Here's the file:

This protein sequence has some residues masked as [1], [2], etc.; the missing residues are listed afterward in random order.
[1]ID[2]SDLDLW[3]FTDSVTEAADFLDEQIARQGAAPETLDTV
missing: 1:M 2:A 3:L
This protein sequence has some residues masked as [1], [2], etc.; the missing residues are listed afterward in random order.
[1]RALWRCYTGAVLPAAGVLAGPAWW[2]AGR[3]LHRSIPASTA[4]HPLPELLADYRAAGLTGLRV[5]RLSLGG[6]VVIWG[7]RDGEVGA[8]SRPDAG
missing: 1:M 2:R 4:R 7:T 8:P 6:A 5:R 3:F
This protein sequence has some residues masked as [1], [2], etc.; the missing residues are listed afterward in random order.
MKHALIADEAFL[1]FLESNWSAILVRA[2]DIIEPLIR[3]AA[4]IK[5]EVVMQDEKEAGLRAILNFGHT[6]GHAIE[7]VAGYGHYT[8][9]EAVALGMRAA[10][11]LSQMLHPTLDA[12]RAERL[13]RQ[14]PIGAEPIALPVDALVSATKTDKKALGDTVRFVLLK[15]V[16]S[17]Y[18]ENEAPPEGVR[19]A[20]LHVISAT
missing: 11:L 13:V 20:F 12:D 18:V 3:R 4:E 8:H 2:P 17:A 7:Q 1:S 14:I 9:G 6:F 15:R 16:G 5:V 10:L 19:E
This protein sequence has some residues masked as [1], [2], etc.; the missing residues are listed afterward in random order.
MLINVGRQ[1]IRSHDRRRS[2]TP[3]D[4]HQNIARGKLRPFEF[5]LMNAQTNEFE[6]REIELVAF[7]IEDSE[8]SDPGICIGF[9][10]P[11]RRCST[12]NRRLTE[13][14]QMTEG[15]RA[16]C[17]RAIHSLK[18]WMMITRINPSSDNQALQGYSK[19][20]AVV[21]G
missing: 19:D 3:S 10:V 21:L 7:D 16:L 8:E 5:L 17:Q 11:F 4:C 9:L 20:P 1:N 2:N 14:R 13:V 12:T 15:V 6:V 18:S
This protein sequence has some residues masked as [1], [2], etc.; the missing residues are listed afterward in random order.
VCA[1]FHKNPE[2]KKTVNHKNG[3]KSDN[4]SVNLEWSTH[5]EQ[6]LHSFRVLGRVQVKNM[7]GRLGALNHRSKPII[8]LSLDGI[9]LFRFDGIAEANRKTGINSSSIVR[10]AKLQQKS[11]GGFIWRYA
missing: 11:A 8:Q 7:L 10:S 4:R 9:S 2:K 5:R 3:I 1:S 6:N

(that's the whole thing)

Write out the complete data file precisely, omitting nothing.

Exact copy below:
This protein sequence has some residues masked as [1], [2], etc.; the missing residues are listed afterward in random order.
[1]ID[2]SDLDLW[3]FTDSVTEAADFLDEQIARQGAAPETLDTV
missing: 1:M 2:A 3:L
This protein sequence has some residues masked as [1], [2], etc.; the missing residues are listed afterward in random order.
[1]RALWRCYTGAVLPAAGVLAGPAWW[2]AGR[3]LHRSIPASTA[4]HPLPELLADYRAAGLTGLRV[5]RLSLGG[6]VVIWG[7]RDGEVGA[8]SRPDAG
missing: 1:M 2:R 4:R 7:T 8:P 6:A 5:R 3:F
This protein sequence has some residues masked as [1], [2], etc.; the missing residues are listed afterward in random order.
MKHALIADEAFL[1]FLESNWSAILVRA[2]DIIEPLIR[3]AA[4]IK[5]EVVMQDEKEAGLRAILNFGHT[6]GHAIE[7]VAGYGHYT[8][9]EAVALGMRAA[10][11]LSQMLHPTLDA[12]RAERL[13]RQ[14]PIGAEPIALPVDALVSATKTDKKALGDTVRFVLLK[15]V[16]S[17]Y[18]ENEAPPEGVR[19]A[20]LHVISAT
missing: 11:L 13:V 20:F 12:D 18:V 3:R 4:E 8:H 2:P 17:A 7:Q 1:S 14:I 9:G 6:F 15:R 16:G 5:V 10:L 19:E
This protein sequence has some residues masked as [1], [2], etc.; the missing residues are listed afterward in random order.
MLINVGRQ[1]IRSHDRRRS[2]TP[3]D[4]HQNIARGKLRPFEF[5]LMNAQTNEFE[6]REIELVAF[7]IEDSE[8]SDPGICIGF[9][10]P[11]RRCST[12]NRRLTE[13][14]QMTEG[15]RA[16]C[17]RAIHSLK[18]WMMITRINPSSDNQALQGYSK[19][20]AVV[21]G
missing: 19:D 3:S 10:V 21:L 7:D 16:L 8:E 5:L 17:Q 11:F 4:C 9:L 20:P 1:N 2:N 14:R 13:V 12:T 15:V 6:V 18:S
This protein sequence has some residues masked as [1], [2], etc.; the missing residues are listed afterward in random order.
VCA[1]FHKNPE[2]KKTVNHKNG[3]KSDN[4]SVNLEWSTH[5]EQ[6]LHSFRVLGRVQVKNM[7]GRLGALNHRSKPII[8]LSLDGI[9]LFRFDGIAEANRKTGINSSSIVR[10]AKLQQKS[11]GGFIWRYA
missing: 11:A 8:Q 7:L 10:S 4:R 9:S 2:K 5:R 3:I 1:S 6:N